Hiring authorities view strong follow-up as an indicator of the level of interest of the job seeker. Following up is mandatory, not optional.
Employers like to hire individuals who are confident about their ability to do the job and are also sincerely interested in working for them. If it comes down to a difficult decision of who to hire, they will go to the person who they feel really wants to work for them. How do you become that person? You become that person with your follow-up process.
Below is a list of the various times when you need to establish a follow-up system.
1. After you send a resume to a prospective employer: In your cover letter, you should state you will follow-up by phone within a week. Make sure you do exactly that.
2. After your interview: You want to send a thank-you letter to each individual you met. Ask everyone for their business cards so you have the correct spelling, title and address.
3. If you are utilizing a search or staffing firm, you also want to thank them for scheduling your interview.
4. If you received a job lead from someone else, you want to keep them informed about your progress and also thank them for their referral.
5. You need to follow up after each interview, to keep the process moving forward.
6. When you provide a list of references, make sure you follow-up with each reference, so they will be expecting the call.
7. When you get a job offer, you want to send a thank-you note expressing your enthusiasm about their offer.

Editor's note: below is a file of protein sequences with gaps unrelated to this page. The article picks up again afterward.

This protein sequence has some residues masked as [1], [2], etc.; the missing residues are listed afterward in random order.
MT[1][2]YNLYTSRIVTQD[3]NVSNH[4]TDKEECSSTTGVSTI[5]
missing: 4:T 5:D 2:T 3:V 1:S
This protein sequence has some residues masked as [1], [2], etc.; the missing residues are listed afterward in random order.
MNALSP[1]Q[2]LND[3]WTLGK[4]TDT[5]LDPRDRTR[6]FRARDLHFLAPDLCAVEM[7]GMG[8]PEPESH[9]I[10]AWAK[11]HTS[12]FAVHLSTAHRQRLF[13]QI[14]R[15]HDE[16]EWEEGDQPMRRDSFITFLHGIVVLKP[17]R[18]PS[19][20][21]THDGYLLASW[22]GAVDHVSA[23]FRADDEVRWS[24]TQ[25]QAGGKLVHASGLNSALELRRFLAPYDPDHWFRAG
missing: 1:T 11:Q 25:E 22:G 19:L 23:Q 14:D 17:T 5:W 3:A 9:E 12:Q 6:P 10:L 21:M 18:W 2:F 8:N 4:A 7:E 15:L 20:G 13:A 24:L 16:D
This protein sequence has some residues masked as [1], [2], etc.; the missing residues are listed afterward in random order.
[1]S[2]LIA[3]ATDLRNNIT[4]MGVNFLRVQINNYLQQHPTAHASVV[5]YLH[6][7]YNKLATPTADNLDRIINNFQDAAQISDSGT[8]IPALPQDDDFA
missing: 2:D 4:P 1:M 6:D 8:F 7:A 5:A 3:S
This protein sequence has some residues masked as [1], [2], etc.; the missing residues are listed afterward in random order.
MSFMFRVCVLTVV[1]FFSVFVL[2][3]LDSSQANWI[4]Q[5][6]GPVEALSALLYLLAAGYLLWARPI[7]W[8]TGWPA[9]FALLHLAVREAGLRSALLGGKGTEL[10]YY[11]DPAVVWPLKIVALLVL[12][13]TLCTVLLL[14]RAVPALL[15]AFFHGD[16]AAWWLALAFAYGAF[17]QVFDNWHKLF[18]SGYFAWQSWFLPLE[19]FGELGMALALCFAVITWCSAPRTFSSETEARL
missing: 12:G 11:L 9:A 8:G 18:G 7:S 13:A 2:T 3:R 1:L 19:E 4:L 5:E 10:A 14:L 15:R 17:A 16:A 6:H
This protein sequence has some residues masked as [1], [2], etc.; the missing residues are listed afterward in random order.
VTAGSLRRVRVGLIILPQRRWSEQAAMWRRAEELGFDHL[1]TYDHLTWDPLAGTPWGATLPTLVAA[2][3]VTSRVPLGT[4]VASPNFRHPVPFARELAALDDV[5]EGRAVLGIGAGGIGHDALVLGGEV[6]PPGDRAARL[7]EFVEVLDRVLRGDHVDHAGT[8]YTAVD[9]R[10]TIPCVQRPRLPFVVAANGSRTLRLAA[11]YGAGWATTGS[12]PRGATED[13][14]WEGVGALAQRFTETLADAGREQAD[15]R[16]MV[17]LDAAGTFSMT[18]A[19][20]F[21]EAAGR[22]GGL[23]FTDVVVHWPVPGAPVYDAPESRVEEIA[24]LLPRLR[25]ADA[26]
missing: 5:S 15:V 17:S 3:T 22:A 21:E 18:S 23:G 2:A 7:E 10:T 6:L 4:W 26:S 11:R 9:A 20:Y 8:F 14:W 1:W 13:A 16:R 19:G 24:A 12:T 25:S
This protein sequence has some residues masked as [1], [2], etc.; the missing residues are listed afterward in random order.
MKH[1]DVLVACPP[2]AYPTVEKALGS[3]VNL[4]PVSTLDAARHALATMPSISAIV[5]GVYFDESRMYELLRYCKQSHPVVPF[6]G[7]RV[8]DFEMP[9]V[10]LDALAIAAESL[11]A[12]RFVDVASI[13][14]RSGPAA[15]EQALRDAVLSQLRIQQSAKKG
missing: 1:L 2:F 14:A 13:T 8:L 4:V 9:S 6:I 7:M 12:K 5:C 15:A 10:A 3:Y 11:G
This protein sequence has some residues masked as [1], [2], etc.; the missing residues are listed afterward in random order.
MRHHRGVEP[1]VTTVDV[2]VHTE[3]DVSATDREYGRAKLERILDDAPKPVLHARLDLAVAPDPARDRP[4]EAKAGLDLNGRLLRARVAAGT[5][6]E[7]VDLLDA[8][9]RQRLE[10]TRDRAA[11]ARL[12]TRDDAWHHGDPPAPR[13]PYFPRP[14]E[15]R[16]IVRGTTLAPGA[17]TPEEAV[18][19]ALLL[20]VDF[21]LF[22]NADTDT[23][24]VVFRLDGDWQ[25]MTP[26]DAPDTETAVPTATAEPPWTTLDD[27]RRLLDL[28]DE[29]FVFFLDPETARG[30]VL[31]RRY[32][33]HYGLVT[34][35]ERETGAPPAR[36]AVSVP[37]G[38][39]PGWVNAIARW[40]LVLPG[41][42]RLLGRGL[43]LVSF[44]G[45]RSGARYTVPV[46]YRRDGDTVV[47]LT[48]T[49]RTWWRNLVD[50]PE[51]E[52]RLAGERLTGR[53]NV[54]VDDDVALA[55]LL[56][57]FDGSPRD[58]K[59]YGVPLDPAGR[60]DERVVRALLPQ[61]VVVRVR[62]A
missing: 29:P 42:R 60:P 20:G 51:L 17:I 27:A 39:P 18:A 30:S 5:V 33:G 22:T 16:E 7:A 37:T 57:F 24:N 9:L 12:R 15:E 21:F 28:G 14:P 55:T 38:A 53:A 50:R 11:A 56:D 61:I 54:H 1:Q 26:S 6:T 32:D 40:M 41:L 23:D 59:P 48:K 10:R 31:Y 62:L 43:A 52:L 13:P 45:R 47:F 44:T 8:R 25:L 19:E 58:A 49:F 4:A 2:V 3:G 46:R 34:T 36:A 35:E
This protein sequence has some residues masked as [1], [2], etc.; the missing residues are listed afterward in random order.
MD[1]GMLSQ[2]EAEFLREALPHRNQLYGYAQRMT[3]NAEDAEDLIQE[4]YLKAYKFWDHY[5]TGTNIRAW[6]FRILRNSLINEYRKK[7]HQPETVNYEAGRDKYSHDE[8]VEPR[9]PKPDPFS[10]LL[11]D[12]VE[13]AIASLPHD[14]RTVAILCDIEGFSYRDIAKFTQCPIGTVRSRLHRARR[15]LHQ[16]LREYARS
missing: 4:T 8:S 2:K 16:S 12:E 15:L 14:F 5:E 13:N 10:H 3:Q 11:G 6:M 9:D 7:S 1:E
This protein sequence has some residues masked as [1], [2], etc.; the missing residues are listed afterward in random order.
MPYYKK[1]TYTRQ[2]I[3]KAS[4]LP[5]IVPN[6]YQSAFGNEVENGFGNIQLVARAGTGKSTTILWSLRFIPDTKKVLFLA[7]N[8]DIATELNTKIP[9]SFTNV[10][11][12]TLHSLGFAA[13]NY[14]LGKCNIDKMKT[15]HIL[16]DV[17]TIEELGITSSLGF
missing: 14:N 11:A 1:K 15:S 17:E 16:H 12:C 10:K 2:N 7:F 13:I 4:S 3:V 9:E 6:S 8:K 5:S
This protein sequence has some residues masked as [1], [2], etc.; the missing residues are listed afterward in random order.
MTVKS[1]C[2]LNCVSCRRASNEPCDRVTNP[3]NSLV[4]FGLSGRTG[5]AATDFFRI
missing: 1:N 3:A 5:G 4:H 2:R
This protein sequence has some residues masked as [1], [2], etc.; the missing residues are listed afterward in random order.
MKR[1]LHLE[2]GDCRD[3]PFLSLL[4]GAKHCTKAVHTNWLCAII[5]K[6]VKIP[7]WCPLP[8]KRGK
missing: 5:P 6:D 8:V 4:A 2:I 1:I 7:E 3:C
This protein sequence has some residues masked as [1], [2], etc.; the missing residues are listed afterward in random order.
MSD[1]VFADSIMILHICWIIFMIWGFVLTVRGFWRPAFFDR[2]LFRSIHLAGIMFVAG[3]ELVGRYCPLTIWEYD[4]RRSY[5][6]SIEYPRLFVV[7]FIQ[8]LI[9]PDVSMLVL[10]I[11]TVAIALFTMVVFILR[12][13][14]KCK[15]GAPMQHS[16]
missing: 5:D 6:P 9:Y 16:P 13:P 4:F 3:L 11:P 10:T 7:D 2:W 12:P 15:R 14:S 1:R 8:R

I want to stress the fact that a follow-up system is not stalking. You don’t want to constantly call individuals for a status report. Often employers have a difficult time telling you that you’re out. They just don’t return your calls.
Understand time kills deals. If you have been pending for a much longer time than anticipated, chances are they have screened you out and are still interviewing to find a better fit. Most employers won’t tell you that you have been screened out until they hire someone for the job. Often, they forget to let you know when the position is filled.
On the other hand, when an employer feels someone is a great fit, the interviewing process often shortens. There is a fine line here and a set system will keep you informed, keep the interviewing process moving forward and it will put you in the best position to find your new job.
ABOUT THE AUTHOR, Ingrid Moore
Ingrid Moore is the President and Owner of Corporate Resources of Illinois, an employment & staffing agency with over 20+years’ experience located in Schaumburg, IL. Ingrid and her team assist employers with finding the right hire for their business. For more info, follow us on our LinkedIn Company Page, or follow us Corporate Resources of Illinois‘s Google+ page.